Beginning university is difficult for everyone, but can be especially difficult for international students who must go to school while adjusting to an entirely different language and culture. You may see these differences in the classroom, in your social interactions, or even in the terms we use.
College: American students often refer to university or “uni” as college. It is the same thing!
First-year student (also freshman): A student who has completed high school or secondary school but has not gone to any university or college
Graduate student (also graduate, grad): A student who has completed a baccalaureate degree or equivalent and wants to do advanced study in a professional or academic field. These students are usually pusuing their Master's Degree or Doctorate Degree
International student: You are an international student if you have an F-1 or J-1 visa or if you are planning to acquire an F-1 or J-1 visa. You do not have US Citizenship or Permanent Resident status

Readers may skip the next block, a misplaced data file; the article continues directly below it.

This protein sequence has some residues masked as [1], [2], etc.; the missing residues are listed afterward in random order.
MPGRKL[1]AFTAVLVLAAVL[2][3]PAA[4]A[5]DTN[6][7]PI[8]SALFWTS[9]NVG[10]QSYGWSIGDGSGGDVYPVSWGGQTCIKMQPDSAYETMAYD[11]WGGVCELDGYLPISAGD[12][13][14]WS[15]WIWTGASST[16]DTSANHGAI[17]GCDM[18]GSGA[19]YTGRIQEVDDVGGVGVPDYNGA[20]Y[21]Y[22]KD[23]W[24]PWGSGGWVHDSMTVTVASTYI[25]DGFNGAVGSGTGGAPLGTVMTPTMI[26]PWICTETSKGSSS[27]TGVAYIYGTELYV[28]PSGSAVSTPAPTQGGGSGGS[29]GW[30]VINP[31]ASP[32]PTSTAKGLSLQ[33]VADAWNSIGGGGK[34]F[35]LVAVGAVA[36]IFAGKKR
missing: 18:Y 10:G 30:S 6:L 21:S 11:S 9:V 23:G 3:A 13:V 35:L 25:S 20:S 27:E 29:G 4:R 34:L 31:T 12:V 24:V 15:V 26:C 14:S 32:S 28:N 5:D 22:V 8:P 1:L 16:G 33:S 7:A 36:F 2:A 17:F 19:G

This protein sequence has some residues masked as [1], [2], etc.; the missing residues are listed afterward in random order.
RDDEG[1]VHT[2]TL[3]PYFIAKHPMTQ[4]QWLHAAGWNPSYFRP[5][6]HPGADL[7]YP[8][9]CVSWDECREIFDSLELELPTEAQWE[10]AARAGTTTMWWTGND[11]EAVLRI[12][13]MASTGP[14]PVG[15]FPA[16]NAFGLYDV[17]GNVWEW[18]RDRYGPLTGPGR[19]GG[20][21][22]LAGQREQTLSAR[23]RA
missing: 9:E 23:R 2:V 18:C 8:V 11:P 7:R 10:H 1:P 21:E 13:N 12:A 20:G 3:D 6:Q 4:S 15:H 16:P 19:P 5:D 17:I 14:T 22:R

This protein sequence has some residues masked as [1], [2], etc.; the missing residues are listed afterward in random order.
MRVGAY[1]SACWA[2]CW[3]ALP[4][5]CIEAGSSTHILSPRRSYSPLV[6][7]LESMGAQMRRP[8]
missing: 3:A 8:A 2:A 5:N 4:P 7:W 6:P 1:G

Major: A major is the acadmeic discipline to which an undergraduate formally commits. It is pretty common for students to change their major in their first two years of college.
Minor: A minor is an optional, secondary academic discipline a student can choose during their undergraduate studies.
Premed/Prelaw: You choose either of these program if you are interested in being a doctor or a lawyer and are an undergraduate student.
Transfer student: A high school graduate who has completed a semester or more at another college or university.
Undergraduate student (also undergraduate, undergrad): A student enrolled at a college or university who has completed a high school program/ secondary school program, but who has not yet received a college degree.